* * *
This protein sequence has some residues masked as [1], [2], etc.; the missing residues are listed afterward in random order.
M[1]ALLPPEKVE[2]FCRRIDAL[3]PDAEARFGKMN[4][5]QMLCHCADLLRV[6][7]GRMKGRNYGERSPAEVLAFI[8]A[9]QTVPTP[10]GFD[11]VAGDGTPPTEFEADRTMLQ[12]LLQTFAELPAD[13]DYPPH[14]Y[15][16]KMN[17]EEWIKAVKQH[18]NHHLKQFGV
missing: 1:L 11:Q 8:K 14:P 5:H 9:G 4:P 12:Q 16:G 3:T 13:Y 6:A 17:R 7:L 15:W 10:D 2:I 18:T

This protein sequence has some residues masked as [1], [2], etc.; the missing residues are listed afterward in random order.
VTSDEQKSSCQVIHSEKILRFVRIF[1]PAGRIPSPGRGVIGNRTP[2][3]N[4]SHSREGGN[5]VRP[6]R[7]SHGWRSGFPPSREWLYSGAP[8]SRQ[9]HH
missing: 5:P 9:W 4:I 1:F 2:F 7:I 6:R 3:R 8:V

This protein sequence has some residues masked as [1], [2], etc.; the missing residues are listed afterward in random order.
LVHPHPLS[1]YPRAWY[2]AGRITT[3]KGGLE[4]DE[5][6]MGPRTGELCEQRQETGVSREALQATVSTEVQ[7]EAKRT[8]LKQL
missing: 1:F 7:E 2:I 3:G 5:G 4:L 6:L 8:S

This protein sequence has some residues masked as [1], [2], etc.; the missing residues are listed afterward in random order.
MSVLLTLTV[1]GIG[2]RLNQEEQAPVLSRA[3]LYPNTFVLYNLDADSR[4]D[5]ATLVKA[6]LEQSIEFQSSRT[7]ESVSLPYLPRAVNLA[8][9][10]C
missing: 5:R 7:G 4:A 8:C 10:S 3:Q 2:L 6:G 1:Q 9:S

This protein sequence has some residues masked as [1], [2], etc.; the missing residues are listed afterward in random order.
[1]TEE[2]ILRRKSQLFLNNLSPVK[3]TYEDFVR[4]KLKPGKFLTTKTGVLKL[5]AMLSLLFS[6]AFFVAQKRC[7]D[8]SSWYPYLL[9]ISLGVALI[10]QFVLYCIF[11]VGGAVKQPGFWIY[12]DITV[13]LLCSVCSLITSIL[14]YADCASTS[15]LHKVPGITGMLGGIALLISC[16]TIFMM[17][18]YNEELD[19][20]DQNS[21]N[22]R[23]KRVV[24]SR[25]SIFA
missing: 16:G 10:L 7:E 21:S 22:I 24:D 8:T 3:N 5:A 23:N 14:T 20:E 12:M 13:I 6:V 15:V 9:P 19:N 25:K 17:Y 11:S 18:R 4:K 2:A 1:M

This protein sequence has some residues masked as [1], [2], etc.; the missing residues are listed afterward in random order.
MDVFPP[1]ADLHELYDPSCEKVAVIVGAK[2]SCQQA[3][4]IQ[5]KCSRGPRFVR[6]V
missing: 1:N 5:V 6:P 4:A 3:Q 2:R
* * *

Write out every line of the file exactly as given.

This protein sequence has some residues masked as [1], [2], etc.; the missing residues are listed afterward in random order.
M[1]ALLPPEKVE[2]FCRRIDAL[3]PDAEARFGKMN[4][5]QMLCHCADLLRV[6][7]GRMKGRNYGERSPAEVLAFI[8]A[9]QTVPTP[10]GFD[11]VAGDGTPPTEFEADRTMLQ[12]LLQTFAELPAD[13]DYPPH[14]Y[15][16]KMN[17]EEWIKAVKQH[18]NHHLKQFGV
missing: 1:L 11:Q 8:K 14:P 5:H 9:G 4:P 12:Q 16:G 3:T 13:Y 6:A 17:R 7:L 15:W 10:D 2:I 18:T

This protein sequence has some residues masked as [1], [2], etc.; the missing residues are listed afterward in random order.
VTSDEQKSSCQVIHSEKILRFVRIF[1]PAGRIPSPGRGVIGNRTP[2][3]N[4]SHSREGGN[5]VRP[6]R[7]SHGWRSGFPPSREWLYSGAP[8]SRQ[9]HH
missing: 5:P 9:W 4:I 1:F 2:F 7:I 6:R 3:R 8:V

This protein sequence has some residues masked as [1], [2], etc.; the missing residues are listed afterward in random order.
LVHPHPLS[1]YPRAWY[2]AGRITT[3]KGGLE[4]DE[5][6]MGPRTGELCEQRQETGVSREALQATVSTEVQ[7]EAKRT[8]LKQL
missing: 1:F 7:E 2:I 3:G 5:G 4:L 6:L 8:S

This protein sequence has some residues masked as [1], [2], etc.; the missing residues are listed afterward in random order.
MSVLLTLTV[1]GIG[2]RLNQEEQAPVLSRA[3]LYPNTFVLYNLDADSR[4]D[5]ATLVKA[6]LEQSIEFQSSRT[7]ESVSLPYLPRAVNLA[8][9][10]C
missing: 5:R 7:G 4:A 8:C 10:S 3:Q 2:L 6:G 1:Q 9:S

This protein sequence has some residues masked as [1], [2], etc.; the missing residues are listed afterward in random order.
[1]TEE[2]ILRRKSQLFLNNLSPVK[3]TYEDFVR[4]KLKPGKFLTTKTGVLKL[5]AMLSLLFS[6]AFFVAQKRC[7]D[8]SSWYPYLL[9]ISLGVALI[10]QFVLYCIF[11]VGGAVKQPGFWIY[12]DITV[13]LLCSVCSLITSIL[14]YADCASTS[15]LHKVPGITGMLGGIALLISC[16]TIFMM[17][18]YNEELD[19][20]DQNS[21]N[22]R[23]KRVV[24]SR[25]SIFA
missing: 16:G 10:L 7:E 21:S 22:I 24:D 8:T 3:N 5:A 23:N 14:T 20:E 12:M 13:I 6:V 15:V 9:P 19:N 25:K 17:Y 11:S 18:R 4:K 2:A 1:M

This protein sequence has some residues masked as [1], [2], etc.; the missing residues are listed afterward in random order.
MDVFPP[1]ADLHELYDPSCEKVAVIVGAK[2]SCQQA[3][4]IQ[5]KCSRGPRFVR[6]V
missing: 1:N 5:V 6:P 4:A 3:Q 2:R